Physically active patients have shown significantly low uric acid levels and also have less gout flares compared to physically inactive patients.
| Discussion|| |
Gout is disease which not treated effectively the symptoms may worsen and it may require surgical interventions and hence timely physiotherapy interventions are important. In acute phase of gout physiotherapy interventions reduce inflammation, pain by using topical cryotherapy. Active motion of the joints, vigorous, and deep massage is the beneficial form of physiotherapy intervention for maintaining range of motion, regain and maintain muscle strength. Also studies showed long-term effects of gout and importance of judicious physical activities. Ice or mild heat, ultrasound and other electrotherapeutic modalities, shoe modifications or assistive devices that serve as a substitute for soft tissue are important for pain reduction and prevention of further deformity. Physiotherapy helps to prevent impairment caused due to disease and hence prevent physical inactivity which may worsen the symptoms of disease.,,,,,
A study by Bolzetta et al. stated that gout is a disease that represents itself more in elderly people, that is, people above 40 years as inflammatory arthritis and left untreated it can result in chronic progressive disease. It is more prevalent in men and the burden of disease increases particularly in old age people in whom arthritis, impaired vision and gait can enhance the condition and can make person disable. Early diagnosis and proper treatment are the important goal with the help of comprehensive geriatric assessment.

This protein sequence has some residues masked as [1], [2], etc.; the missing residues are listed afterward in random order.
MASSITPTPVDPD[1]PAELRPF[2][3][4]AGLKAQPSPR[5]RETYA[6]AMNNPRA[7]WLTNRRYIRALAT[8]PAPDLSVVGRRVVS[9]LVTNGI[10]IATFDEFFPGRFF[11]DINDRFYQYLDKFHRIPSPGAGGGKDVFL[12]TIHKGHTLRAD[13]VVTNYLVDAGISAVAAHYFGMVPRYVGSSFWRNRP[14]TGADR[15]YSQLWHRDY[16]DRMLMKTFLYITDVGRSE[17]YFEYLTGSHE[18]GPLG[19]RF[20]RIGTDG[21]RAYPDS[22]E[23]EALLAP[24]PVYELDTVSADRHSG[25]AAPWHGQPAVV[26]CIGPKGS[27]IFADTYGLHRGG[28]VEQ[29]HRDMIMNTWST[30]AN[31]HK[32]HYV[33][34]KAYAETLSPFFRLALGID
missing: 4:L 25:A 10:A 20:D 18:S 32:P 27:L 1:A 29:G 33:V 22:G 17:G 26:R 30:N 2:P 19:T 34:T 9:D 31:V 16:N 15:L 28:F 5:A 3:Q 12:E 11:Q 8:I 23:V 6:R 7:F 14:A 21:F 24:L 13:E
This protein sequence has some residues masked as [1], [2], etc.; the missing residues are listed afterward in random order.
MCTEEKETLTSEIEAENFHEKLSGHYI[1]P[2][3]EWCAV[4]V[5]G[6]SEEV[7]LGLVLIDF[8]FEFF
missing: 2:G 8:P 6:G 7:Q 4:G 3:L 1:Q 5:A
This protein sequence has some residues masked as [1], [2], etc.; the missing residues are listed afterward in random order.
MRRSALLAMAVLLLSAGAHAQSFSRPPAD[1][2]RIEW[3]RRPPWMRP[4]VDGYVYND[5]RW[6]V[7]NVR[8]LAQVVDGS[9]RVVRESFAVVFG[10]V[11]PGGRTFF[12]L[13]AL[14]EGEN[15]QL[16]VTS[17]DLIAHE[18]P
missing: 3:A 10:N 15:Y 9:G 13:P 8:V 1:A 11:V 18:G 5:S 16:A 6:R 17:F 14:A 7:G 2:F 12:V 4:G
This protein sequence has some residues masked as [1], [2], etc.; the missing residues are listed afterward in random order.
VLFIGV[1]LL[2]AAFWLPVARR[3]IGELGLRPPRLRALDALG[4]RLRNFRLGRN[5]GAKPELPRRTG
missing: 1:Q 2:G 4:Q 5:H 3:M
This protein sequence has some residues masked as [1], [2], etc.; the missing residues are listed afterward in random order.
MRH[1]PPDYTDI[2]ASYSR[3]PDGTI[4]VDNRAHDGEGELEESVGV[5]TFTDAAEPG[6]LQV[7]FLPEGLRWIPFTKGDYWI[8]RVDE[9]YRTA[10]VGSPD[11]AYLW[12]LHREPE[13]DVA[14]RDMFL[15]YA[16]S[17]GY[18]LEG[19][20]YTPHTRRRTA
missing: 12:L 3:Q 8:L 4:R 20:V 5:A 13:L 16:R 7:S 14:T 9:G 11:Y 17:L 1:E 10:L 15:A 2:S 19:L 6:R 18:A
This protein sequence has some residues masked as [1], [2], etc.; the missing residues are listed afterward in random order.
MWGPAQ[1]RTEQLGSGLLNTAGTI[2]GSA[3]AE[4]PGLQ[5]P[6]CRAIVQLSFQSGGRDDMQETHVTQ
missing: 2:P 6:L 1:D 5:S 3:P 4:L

A study by Schlesinger et al. was done to investigate whether physically active gout patients have lower pain scores, decreased inflammation, and less gout flares. Thirty gout patients were included in study aged between 31 and 86 (mean 61). According to the international physical activity questionnaire physically active and physically inactive patients was divided. C-Reactive protein level and rate of perceived pain at the time of visit were taken. Physically active gouts patients had over 12-folds fewer gout flare per year, 10-fold less CRP and 2.8-fold decrease in perceived pain after 4 week period compared to physically inactive patients. The study concluded that there is a significant reduction in gout flare, inflammation, and pain in physically active gout patients.